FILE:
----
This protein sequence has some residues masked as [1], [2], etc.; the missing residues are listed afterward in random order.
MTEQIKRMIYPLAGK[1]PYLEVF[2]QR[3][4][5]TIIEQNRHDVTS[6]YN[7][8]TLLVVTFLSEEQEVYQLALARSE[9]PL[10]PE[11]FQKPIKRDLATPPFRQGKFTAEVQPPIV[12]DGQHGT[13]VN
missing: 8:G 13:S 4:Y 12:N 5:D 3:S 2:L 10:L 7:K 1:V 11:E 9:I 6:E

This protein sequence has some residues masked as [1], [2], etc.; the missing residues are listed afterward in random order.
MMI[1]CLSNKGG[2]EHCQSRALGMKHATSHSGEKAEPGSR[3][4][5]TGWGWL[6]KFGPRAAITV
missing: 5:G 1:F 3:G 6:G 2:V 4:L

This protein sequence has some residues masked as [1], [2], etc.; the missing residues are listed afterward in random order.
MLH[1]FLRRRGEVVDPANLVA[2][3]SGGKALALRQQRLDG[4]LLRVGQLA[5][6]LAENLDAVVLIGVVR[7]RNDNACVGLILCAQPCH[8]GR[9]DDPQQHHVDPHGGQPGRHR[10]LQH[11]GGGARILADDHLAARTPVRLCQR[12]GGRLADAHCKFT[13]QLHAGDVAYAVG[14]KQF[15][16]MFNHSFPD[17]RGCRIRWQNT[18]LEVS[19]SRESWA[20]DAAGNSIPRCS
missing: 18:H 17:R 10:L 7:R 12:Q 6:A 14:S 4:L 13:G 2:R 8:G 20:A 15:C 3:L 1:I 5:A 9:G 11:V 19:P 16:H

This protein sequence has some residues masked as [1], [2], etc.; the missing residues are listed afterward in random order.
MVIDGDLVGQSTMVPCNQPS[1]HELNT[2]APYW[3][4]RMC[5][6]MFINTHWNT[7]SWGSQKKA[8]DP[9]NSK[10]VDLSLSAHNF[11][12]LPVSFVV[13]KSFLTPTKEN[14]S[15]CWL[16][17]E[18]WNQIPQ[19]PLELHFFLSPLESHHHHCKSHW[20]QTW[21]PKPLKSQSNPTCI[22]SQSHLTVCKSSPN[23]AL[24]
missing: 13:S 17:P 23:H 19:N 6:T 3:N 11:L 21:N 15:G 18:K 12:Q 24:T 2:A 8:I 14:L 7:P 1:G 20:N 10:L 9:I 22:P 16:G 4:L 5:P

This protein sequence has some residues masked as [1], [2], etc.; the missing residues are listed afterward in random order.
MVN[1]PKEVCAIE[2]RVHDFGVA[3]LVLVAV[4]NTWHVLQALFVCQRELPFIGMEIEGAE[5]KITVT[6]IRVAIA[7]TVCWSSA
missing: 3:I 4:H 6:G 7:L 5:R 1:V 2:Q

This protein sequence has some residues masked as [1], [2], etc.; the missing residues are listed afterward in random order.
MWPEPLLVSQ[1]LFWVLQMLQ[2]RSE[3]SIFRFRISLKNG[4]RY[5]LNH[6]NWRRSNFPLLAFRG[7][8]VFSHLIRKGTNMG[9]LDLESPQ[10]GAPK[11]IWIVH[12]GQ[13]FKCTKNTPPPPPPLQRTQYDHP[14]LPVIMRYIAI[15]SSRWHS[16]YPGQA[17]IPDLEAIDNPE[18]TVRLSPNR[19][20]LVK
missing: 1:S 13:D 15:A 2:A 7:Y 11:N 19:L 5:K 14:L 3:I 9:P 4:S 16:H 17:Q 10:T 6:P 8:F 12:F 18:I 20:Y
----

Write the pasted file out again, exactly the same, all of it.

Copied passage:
This protein sequence has some residues masked as [1], [2], etc.; the missing residues are listed afterward in random order.
MTEQIKRMIYPLAGK[1]PYLEVF[2]QR[3][4][5]TIIEQNRHDVTS[6]YN[7][8]TLLVVTFLSEEQEVYQLALARSE[9]PL[10]PE[11]FQKPIKRDLATPPFRQGKFTAEVQPPIV[12]DGQHGT[13]VN
missing: 8:G 13:S 4:Y 12:N 5:D 3:S 2:L 10:L 7:K 1:V 11:E 9:I 6:E

This protein sequence has some residues masked as [1], [2], etc.; the missing residues are listed afterward in random order.
MMI[1]CLSNKGG[2]EHCQSRALGMKHATSHSGEKAEPGSR[3][4][5]TGWGWL[6]KFGPRAAITV
missing: 5:G 1:F 3:G 6:G 2:V 4:L

This protein sequence has some residues masked as [1], [2], etc.; the missing residues are listed afterward in random order.
MLH[1]FLRRRGEVVDPANLVA[2][3]SGGKALALRQQRLDG[4]LLRVGQLA[5][6]LAENLDAVVLIGVVR[7]RNDNACVGLILCAQPCH[8]GR[9]DDPQQHHVDPHGGQPGRHR[10]LQH[11]GGGARILADDHLAARTPVRLCQR[12]GGRLADAHCKFT[13]QLHAGDVAYAVG[14]KQF[15][16]MFNHSFPD[17]RGCRIRWQNT[18]LEVS[19]SRESWA[20]DAAGNSIPRCS
missing: 18:H 17:R 10:L 7:R 12:Q 6:A 14:S 4:L 13:G 2:R 8:G 20:A 15:C 3:L 1:I 5:A 9:G 11:V 19:P 16:H

This protein sequence has some residues masked as [1], [2], etc.; the missing residues are listed afterward in random order.
MVIDGDLVGQSTMVPCNQPS[1]HELNT[2]APYW[3][4]RMC[5][6]MFINTHWNT[7]SWGSQKKA[8]DP[9]NSK[10]VDLSLSAHNF[11][12]LPVSFVV[13]KSFLTPTKEN[14]S[15]CWL[16][17]E[18]WNQIPQ[19]PLELHFFLSPLESHHHHCKSHW[20]QTW[21]PKPLKSQSNPTCI[22]SQSHLTVCKSSPN[23]AL[24]
missing: 13:S 17:P 23:H 19:N 6:T 3:N 11:L 21:N 15:G 18:K 12:Q 24:T 2:A 8:I 14:L 7:P 1:G 20:N 10:L 9:I 22:P 16:G 4:L 5:P

This protein sequence has some residues masked as [1], [2], etc.; the missing residues are listed afterward in random order.
MVN[1]PKEVCAIE[2]RVHDFGVA[3]LVLVAV[4]NTWHVLQALFVCQRELPFIGMEIEGAE[5]KITVT[6]IRVAIA[7]TVCWSSA
missing: 3:I 4:H 6:G 7:L 5:R 1:V 2:Q

This protein sequence has some residues masked as [1], [2], etc.; the missing residues are listed afterward in random order.
MWPEPLLVSQ[1]LFWVLQMLQ[2]RSE[3]SIFRFRISLKNG[4]RY[5]LNH[6]NWRRSNFPLLAFRG[7][8]VFSHLIRKGTNMG[9]LDLESPQ[10]GAPK[11]IWIVH[12]GQ[13]FKCTKNTPPPPPPLQRTQYDHP[14]LPVIMRYIAI[15]SSRWHS[16]YPGQA[17]IPDLEAIDNPE[18]TVRLSPNR[19][20]LVK
missing: 1:S 13:D 15:A 2:A 7:Y 11:N 19:L 5:K 14:L 3:I 9:P 4:S 16:H 17:Q 10:T 6:P 8:F 12:F 18:I 20:Y